The Labour party on Friday (27) faced a fresh crisis after one of its MPs quit her shadow Cabinet role as education minister in order to vote against a new Brexit Bill in Parliament.
Tulip Siddiq, the niece of Bangladeshi prime minister Sheikh Hasina, stepped away from the Labour frontbench following party leader Jeremy Corbyn’s decision to impose a whip on Labour MPs to vote in favour of triggering Article 50.
“On the announcement of the three-line whip on the Article 50 vote, I feel I have no choice but to resign from my frontbench role as shadow minister for early years. I do not support the triggering of Article 50 and cannot reconcile myself to the frontbench position,” the 34-year-old Member of Parliament (MP) for Hampstead and Kilburn in north-west London said in her resignation letter.
“I have always been clear – I do not represent Westminster in Hampstead and Kilburn, I represent Hampstead and Kilburn in Westminster. I feel that the most effective place for me to counter Theresa May’s hard Brexit is from the back benches,” she
Siddiq’s constituency had voted in favour of remaining within the EU in the June 2016 referendum.
The European Union (Notification of Withdrawal) Bill was tabled in the House of Commons to give prime minister Theresa May the go-ahead to invoke Article 50, which will trigger the official two-year period of negotiations for Britain’s exit from the EU after a June 2016 referendum in favour of Brexit.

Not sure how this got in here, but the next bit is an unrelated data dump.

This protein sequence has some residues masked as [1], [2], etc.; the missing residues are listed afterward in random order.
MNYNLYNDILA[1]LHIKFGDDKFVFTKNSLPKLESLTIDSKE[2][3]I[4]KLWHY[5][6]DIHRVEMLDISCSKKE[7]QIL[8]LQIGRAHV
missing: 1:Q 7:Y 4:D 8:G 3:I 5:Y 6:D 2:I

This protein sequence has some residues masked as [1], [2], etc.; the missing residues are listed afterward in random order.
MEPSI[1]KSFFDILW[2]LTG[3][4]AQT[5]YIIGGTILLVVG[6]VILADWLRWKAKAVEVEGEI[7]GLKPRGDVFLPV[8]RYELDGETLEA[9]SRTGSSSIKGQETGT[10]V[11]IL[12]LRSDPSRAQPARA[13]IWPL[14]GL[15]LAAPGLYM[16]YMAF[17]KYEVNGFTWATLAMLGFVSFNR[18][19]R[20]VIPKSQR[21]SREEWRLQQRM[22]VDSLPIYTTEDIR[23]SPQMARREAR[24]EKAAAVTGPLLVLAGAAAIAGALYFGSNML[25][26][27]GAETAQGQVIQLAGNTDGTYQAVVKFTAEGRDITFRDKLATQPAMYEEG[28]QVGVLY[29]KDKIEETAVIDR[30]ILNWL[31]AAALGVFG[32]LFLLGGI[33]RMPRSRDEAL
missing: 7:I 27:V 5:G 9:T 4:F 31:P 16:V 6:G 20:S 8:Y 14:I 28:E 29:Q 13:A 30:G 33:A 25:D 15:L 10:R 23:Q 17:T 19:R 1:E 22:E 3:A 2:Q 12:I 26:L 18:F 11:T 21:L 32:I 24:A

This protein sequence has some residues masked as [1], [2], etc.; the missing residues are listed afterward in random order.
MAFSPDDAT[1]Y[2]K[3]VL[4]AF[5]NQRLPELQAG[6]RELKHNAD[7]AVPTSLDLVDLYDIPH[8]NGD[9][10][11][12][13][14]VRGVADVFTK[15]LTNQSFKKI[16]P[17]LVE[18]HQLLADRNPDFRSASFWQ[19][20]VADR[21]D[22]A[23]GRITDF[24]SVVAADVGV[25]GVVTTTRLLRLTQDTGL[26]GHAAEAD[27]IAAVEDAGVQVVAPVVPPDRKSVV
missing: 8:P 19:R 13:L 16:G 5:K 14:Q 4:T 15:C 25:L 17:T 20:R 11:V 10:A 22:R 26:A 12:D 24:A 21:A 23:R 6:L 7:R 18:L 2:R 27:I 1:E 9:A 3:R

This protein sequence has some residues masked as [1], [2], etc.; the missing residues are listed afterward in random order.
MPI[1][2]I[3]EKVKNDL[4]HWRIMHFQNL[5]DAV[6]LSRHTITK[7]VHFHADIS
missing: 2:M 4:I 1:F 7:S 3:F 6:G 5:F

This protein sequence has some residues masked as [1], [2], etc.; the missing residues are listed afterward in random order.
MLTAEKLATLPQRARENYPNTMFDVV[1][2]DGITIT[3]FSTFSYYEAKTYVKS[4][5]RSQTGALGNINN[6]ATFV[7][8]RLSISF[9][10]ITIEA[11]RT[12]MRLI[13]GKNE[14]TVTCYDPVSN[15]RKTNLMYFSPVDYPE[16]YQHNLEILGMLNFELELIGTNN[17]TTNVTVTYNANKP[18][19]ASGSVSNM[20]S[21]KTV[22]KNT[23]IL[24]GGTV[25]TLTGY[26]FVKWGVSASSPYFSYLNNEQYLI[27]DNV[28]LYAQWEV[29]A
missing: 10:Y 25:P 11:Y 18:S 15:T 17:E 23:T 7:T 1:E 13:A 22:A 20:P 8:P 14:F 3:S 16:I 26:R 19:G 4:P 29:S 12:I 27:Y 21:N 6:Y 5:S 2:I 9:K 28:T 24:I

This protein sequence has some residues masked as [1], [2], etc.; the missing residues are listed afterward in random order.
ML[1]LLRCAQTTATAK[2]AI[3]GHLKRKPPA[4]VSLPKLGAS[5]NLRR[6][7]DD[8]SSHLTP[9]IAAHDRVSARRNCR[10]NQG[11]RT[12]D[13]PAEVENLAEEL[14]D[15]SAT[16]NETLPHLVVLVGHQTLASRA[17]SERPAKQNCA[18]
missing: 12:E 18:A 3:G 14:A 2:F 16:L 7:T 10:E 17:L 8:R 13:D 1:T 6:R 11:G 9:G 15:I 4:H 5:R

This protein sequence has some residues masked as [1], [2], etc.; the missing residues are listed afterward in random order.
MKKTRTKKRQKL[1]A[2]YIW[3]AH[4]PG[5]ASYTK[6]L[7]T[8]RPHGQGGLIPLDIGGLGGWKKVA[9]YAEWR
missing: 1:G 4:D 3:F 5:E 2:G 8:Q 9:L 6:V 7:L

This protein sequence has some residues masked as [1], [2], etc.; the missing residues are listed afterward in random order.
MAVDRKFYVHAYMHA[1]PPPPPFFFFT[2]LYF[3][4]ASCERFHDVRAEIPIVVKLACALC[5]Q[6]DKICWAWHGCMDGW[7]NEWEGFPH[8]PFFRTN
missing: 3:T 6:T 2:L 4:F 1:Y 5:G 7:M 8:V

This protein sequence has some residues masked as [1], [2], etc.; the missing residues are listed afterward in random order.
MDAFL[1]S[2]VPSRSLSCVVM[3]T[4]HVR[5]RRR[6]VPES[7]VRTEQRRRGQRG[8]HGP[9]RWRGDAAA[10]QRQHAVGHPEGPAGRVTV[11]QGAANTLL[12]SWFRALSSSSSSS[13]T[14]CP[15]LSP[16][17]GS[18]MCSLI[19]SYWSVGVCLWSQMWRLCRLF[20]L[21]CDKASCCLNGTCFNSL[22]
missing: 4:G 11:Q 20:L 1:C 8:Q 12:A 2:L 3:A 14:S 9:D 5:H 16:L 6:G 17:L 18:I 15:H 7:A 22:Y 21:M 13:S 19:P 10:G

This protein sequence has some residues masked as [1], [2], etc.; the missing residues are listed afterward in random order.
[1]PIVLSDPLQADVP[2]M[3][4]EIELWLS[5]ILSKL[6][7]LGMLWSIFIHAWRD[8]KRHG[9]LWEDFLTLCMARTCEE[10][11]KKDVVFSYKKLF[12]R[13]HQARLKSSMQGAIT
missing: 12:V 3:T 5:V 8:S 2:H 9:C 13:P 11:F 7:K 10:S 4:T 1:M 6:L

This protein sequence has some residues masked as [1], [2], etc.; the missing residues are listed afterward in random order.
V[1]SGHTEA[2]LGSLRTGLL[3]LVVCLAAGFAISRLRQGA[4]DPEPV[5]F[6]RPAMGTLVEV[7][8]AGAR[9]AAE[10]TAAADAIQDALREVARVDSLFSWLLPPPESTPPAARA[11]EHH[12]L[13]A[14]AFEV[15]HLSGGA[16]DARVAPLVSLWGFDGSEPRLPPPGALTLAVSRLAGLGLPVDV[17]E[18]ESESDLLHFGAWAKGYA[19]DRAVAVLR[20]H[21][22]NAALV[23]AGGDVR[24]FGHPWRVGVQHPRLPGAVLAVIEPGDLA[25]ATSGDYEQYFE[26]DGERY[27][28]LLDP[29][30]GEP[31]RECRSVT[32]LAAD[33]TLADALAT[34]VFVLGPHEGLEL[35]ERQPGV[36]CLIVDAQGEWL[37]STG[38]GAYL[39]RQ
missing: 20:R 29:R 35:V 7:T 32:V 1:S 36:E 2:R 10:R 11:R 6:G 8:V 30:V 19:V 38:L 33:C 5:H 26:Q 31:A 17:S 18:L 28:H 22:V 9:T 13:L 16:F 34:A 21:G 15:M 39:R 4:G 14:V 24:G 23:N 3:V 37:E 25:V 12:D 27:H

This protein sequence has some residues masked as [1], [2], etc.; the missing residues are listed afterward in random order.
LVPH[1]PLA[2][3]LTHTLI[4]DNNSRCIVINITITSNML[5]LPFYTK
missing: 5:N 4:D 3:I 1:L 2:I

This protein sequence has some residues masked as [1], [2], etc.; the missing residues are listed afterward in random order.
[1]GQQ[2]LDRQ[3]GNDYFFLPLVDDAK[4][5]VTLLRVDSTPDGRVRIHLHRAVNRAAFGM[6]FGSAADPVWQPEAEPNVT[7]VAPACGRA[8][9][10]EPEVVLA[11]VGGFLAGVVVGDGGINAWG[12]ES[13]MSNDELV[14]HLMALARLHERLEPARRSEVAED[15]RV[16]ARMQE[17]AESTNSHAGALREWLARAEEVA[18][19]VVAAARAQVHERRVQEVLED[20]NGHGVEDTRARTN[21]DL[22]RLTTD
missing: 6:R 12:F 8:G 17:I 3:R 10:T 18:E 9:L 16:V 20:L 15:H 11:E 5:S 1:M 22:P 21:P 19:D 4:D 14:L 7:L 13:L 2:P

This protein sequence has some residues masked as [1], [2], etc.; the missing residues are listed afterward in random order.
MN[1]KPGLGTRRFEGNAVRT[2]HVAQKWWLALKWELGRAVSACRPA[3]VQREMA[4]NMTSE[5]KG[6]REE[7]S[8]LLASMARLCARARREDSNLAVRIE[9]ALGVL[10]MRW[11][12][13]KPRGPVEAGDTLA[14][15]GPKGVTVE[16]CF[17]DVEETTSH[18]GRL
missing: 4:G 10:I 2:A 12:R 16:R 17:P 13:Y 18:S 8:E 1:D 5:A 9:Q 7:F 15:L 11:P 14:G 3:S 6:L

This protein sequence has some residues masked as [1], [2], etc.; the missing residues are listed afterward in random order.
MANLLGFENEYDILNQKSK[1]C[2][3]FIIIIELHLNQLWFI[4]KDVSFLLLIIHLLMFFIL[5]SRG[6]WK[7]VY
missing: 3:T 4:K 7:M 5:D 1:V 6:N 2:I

While Corbyn wants his party to not block the bill, Siddiq has joined a number of rebel MPs who plan to defy the party line.
“In terms of the motion itself, three quarters of my constituents voted to remain and I intend to stand up for them throughout these debates. I will be looking carefully at what the government brings to Parliament, and of course any amendments that would be submitted by my colleagues in the Labour Party.
“Ultimately, I will not be satisfied until there is total clarity over the measures to protect the security, residential status, and living standards of those I am so proud to represent,” she said.
Corbyn, who faces a fresh internal crisis over the issue, said he understood the pressures for MPs who represent leave constituencies and those who represent remain constituencies.
“I say to everyone, unite around the important issues. I’m asking all our MPs not to block Article 50 and make sure it goes through next week,” he said.
May had hoped to invoke Article 50 without having to seek parliamentary approval but a legal challenge concluded in the Supreme Court directed her to acquire the consent of both Houses of Parliament.
MPs will debate the new Bill on Tuesday (30) and Wednesday (1), the government has announced, with a third day of debate and a vote on February 8. It will then go to the House of Lords to be discussed.